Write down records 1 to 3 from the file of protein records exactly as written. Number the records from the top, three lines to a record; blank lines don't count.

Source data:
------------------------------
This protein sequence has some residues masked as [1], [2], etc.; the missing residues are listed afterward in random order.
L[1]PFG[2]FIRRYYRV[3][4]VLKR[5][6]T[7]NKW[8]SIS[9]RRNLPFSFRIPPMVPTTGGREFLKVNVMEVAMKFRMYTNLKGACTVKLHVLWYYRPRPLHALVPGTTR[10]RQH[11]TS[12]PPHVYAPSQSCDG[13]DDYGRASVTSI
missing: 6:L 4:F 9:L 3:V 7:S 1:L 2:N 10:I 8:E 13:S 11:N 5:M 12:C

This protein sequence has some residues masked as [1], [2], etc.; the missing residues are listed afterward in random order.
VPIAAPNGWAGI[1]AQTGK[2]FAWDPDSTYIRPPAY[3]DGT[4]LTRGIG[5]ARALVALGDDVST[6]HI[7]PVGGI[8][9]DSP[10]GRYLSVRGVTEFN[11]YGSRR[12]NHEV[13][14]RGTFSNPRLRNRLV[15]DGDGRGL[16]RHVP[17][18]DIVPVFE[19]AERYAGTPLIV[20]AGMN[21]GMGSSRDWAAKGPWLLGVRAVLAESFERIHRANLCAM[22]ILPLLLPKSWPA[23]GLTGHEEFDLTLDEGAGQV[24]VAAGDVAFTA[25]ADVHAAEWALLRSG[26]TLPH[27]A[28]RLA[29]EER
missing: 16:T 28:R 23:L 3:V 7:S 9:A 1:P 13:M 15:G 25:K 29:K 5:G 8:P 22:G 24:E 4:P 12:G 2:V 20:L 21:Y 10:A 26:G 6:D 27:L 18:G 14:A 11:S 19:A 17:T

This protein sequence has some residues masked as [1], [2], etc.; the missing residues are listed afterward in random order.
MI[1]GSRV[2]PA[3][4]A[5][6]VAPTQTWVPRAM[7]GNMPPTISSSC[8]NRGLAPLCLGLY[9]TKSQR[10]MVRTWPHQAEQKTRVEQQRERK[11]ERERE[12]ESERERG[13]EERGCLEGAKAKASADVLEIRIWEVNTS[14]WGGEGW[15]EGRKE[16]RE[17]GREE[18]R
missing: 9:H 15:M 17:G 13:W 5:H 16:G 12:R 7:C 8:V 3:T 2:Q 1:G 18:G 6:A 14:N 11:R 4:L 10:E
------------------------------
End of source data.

This protein sequence has some residues masked as [1], [2], etc.; the missing residues are listed afterward in random order.
L[1]PFG[2]FIRRYYRV[3][4]VLKR[5][6]T[7]NKW[8]SIS[9]RRNLPFSFRIPPMVPTTGGREFLKVNVMEVAMKFRMYTNLKGACTVKLHVLWYYRPRPLHALVPGTTR[10]RQH[11]TS[12]PPHVYAPSQSCDG[13]DDYGRASVTSI
missing: 6:L 4:F 9:L 3:V 7:S 1:L 2:N 10:I 8:E 13:S 11:N 5:M 12:C

This protein sequence has some residues masked as [1], [2], etc.; the missing residues are listed afterward in random order.
VPIAAPNGWAGI[1]AQTGK[2]FAWDPDSTYIRPPAY[3]DGT[4]LTRGIG[5]ARALVALGDDVST[6]HI[7]PVGGI[8][9]DSP[10]GRYLSVRGVTEFN[11]YGSRR[12]NHEV[13][14]RGTFSNPRLRNRLV[15]DGDGRGL[16]RHVP[17][18]DIVPVFE[19]AERYAGTPLIV[20]AGMN[21]GMGSSRDWAAKGPWLLGVRAVLAESFERIHRANLCAM[22]ILPLLLPKSWPA[23]GLTGHEEFDLTLDEGAGQV[24]VAAGDVAFTA[25]ADVHAAEWALLRSG[26]TLPH[27]A[28]RLA[29]EER
missing: 16:T 28:R 23:L 3:V 7:S 9:A 1:P 13:M 15:G 25:K 29:K 5:G 8:P 22:G 24:E 4:P 12:G 2:V 20:L 21:Y 10:A 26:G 6:D 27:L 18:G 14:A 11:S 19:A 17:T

This protein sequence has some residues masked as [1], [2], etc.; the missing residues are listed afterward in random order.
MI[1]GSRV[2]PA[3][4]A[5][6]VAPTQTWVPRAM[7]GNMPPTISSSC[8]NRGLAPLCLGLY[9]TKSQR[10]MVRTWPHQAEQKTRVEQQRERK[11]ERERE[12]ESERERG[13]EERGCLEGAKAKASADVLEIRIWEVNTS[14]WGGEGW[15]EGRKE[16]RE[17]GREE[18]R
missing: 9:H 15:M 17:G 13:W 5:H 16:G 12:R 7:C 8:V 3:T 2:Q 1:G 18:G 6:A 14:N 11:R 4:L 10:E